The soda fountain at MacAlpine’s has been serving Phoenix families for nearly a century, but it is in danger of closing if the owners can’t raise the funds to reopen (photo by Kathryn M. Miller).

It is listed in Atlas Obscura as one of “22 Cool, Hidden, and Unusual Things to Do in Phoenix,” and one of those places that residents drive by and think, “I need to go there one day.” But one day may never come if owner Monica Heizenrader and her daughters cannot reopen the historic MacAlpine’s Diner and Soda Fountain.

Housed in what was originally Birch’s 7th Street Pharmacy, which opened in 1929 when 7th Street was just a “dusty old trail,” the soda fountain was a center for activity for people of all ages. Fred “Mac” MacAlpine bought the pharmacy and the fountain 1938, and the MacAlpine’s name has endured as the building and business changed hands. In 1981, the pharmacy closed and a neighboring antique dealer purchased the building and added the restaurant component to the soda fountain.

“We bought MacAlpine’s in 2001, right before September 11th, so the timing was not great, and things got really hard,” Heizenrader recalled as she sat in a booth rumored to be favored by Rose Mofford, long before she served as Arizona’s governor. “But it was my husband Cary’s dream to own a restaurant — he used to tell me all the time it was in his blood because he grew up in his family’s restaurant in Fresno, CA. And MacAlpine’s was going to close and they were going to auction off the contents on eBay. We had been here different times as customers and we just felt it was incredibly special, and decided we wanted to save it.”

Heizenrader hails from Iowa and felt an immediate connection to the building, but is drawn to the history as much as the ambiance.

“We’re a new city and we don’t have many things that have been around for a long time. MacAlpine’s is worth saving because it is so unique and our clientele through the years is truly a who’s who of Arizona — John McCain, Barry Goldwater, Barry Jr. still comes in…supposedly Wayne Newton was discovered here.” She added jokingly, “I can’t confirm this, but I really believe that his DNA is in the bubble gum under the counter.”

The list goes on, as does the history.

“It has something that appeals to everybody. Old people like it because it reminds them of their childhood. Young people like it because it has ice cream. For people in their mid-20s, they just think it’s really cool because it’s so different than anything else. When you walk through the door, it is a step back in time.”

Fast forward from 2001 to 2020, and the COVID-19 pandemic. On St. Patrick’s Day, the restaurant was forced to close along with everyone else. When they were able, they reopened to offer take-out, but it was not successful — people really wanted to go in and enjoy the atmosphere. Then, tragedy struck closer to home when Cary became ill and died, which was “unbelievably traumatic for the family,” Heizenrader recalled.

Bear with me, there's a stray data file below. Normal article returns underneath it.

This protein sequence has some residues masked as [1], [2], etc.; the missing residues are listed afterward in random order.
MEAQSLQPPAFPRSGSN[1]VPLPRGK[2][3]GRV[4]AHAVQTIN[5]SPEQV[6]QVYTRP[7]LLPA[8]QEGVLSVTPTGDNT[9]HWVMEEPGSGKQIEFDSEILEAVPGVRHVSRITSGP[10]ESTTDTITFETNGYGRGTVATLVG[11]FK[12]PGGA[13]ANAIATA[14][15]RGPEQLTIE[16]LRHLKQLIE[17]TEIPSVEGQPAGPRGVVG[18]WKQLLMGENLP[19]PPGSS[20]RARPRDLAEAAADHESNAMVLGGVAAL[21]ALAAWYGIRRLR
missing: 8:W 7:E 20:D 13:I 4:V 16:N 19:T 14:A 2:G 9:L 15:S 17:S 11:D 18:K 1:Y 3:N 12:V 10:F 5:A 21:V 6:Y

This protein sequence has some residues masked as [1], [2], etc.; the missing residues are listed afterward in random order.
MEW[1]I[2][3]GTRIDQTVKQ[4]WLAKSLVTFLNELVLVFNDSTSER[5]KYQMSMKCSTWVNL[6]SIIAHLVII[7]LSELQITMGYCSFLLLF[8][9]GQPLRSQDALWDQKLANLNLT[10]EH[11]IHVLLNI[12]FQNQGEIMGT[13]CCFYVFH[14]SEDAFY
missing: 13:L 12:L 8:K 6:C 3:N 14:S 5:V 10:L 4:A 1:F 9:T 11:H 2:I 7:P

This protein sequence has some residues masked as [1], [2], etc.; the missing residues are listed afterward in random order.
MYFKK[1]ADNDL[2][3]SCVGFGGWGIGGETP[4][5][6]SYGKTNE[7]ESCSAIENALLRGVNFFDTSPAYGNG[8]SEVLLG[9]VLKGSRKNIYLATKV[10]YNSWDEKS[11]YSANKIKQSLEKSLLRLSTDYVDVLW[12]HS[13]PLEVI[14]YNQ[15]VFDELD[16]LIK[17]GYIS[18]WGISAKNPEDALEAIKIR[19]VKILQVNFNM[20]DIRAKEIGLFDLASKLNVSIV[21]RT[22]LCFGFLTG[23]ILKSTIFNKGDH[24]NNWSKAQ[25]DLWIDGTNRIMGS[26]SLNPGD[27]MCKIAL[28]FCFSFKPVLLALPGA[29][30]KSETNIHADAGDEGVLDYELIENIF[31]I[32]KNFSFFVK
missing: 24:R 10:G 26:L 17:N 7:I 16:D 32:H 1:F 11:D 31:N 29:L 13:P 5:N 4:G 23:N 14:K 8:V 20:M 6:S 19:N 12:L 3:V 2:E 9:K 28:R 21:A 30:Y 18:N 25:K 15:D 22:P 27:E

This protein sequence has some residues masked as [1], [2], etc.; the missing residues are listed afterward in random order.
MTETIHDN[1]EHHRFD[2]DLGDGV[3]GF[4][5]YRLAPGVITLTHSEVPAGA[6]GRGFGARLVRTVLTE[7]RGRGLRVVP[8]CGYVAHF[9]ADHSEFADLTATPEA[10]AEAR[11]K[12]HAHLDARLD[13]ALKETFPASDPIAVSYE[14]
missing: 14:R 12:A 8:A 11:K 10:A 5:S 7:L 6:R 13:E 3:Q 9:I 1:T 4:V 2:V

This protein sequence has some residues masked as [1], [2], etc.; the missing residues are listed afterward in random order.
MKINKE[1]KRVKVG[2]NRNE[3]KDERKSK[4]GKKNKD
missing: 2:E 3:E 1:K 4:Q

She and her daughters Holly, the pie baker, and Heidi, who works front of house, rallied and have made multiple efforts to reopen, but injuries, unexpected, expensive repairs and property expenses, which continue to add up regardless of whether the business is open, have plagued the family, and they have found themselves in a precarious situation.

A plea to the community for help was posted on GoFundMe Oct. 5. “Asking for help is incredibly hard but MacAlpine’s is at risk of closing forever,” the post reads.

“We want to do pies for Thanksgiving and open in December,” Heizenrader said. But to do that, they have to have the capital to hire back staff, get the diner ready for customers and take care of other business expenses.

If they can’t reopen, the community stands to lose out as well as the family. Heizenrader knows that they are not alone as a struggling business, “We’ve lost so many restaurants recently.” But for many in the community, the stakes feel higher with MacAlpine’s.

“They’ll lose a very special part of Phoenix — something that’s irreplaceable,” Heizenrader said.

At press time, the fundraiser has raised just over 10 percent of its $93,500 goal. Those who would like to lend a hand and help save this piece of Phoenix history can visit

MacApline’s Diner and Soda Fountain is located on the northeast corner of 7th Street and Oak in Phoenix. Learn more at


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